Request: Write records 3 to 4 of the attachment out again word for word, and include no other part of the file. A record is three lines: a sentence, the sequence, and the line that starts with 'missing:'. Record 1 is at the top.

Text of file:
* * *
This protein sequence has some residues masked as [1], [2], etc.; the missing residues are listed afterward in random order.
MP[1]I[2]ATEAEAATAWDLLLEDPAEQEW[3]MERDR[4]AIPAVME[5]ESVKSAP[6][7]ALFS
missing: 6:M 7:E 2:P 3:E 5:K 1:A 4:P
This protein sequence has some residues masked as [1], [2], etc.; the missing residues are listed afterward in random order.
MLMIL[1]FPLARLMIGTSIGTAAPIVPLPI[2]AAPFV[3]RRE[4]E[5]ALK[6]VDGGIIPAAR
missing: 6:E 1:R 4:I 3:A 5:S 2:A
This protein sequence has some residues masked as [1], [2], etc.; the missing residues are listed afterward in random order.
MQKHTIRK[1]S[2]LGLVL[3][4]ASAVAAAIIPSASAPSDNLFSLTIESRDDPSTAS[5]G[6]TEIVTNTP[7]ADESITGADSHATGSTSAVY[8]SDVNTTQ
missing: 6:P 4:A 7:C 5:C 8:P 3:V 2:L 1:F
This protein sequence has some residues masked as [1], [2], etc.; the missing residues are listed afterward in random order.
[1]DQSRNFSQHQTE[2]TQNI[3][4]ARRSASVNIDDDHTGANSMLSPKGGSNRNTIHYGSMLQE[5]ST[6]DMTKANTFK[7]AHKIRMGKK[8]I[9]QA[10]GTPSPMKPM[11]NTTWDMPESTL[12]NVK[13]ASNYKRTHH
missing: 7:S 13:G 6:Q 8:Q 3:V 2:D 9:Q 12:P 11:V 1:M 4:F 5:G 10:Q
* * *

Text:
This protein sequence has some residues masked as [1], [2], etc.; the missing residues are listed afterward in random order.
MQKHTIRK[1]S[2]LGLVL[3][4]ASAVAAAIIPSASAPSDNLFSLTIESRDDPSTAS[5]G[6]TEIVTNTP[7]ADESITGADSHATGSTSAVY[8]SDVNTTQ
missing: 6:P 4:A 7:C 5:C 8:P 3:V 2:L 1:F
This protein sequence has some residues masked as [1], [2], etc.; the missing residues are listed afterward in random order.
[1]DQSRNFSQHQTE[2]TQNI[3][4]ARRSASVNIDDDHTGANSMLSPKGGSNRNTIHYGSMLQE[5]ST[6]DMTKANTFK[7]AHKIRMGKK[8]I[9]QA[10]GTPSPMKPM[11]NTTWDMPESTL[12]NVK[13]ASNYKRTHH
missing: 7:S 13:G 6:Q 8:Q 3:V 2:D 9:Q 12:P 11:V 1:M 4:F 5:G 10:Q